Catullus comforting Lesbia over the Death of her Pet Sparrow and writing an Ode
Antonio Zucchi, RA (Venice 1726 – Rome 1796)
Oil painting on canvas (circular), Catullus comforting Lesbia over the Death of her Pet Sparrow and writing an Ode, by Antonio Zucchi, RA (Venice 1726 – Rome 1796), circa 1773. One of a pair of circular overmirror paintings of classical subjects. The Roman poet Catullus was born around 84 BC to a wealthy family from Verona but he soon settled into the fashionably elegant and educated circles in Rome and fell in love with a rich married woman, Clodia, whom he refers to as 'Lesbia' in many of his poems. He is writing the peome: Lugete, o Veneres Cupidinesque, et quantum est hominum venustiorum: passer mortuus est meae puellae, passer, deliciae meae puellae, quem plus illa oculis suis amabat. nam mellitus erat suamque norat ipsam tam bene quam puella matrem, nec sese a gremio illius movebat, sed circumsiliens modo huc modo illuc ad solam dominam usque pipiabat. qui nunc it per iter tenebricosum illuc, unde negant redire quemquam. at vobis male sit, malae tenebrae Orci, quae omnia bella devoratis: tam bellum mihi passerem abstulistis o factum male! o miselle passer! tua nunc opera meae puellae flendo turgiduli rubent ocelli. [Mourn, Oh Venuses and Cupids And all the company of more loving men! The Sparrow of my girl has died, the sparrow, the delight of my girl, Whom that girl loved more than her own eyes. For it was honey sweet and it knew its own mistress just as well as a girl her mother, and did not move itself from that girl's lap, but jumping around at one time here, at another time there, it used to constantly chirp to its mistress alone. He now goes along that dark road to that place from where they say nobody returns. but may things be bad for you, wicked shades of Orcus, who devour all beautiful things: so beautiful a sparrow you have taken from me, Oh evil deed! Oh unfortunate little sparrow! now thanks to your effort the swollen little eyes of my girl are red from her crying].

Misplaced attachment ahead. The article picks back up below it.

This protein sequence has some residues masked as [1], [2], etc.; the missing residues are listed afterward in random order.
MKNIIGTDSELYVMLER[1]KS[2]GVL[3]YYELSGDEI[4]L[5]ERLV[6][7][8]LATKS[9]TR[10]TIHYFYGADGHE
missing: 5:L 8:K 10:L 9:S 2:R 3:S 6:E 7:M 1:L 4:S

Commissioned from Antonio Zucchi by Sir Rowland Winn, 5th Bt. (1739-1785); thence by descent; accepted in lieu of tax by H M Treasury and transferred to the National Trust in 1986.
Makers and roles
Antonio Zucchi, RA (Venice 1726 – Rome 1796), artist
Sands 2011: Frances Sands, 'The Art of Collaboration: Antonio Zucchi at Nostell Priory', The Georgian Group Journal, vol.XIX, 2011, pp.106-119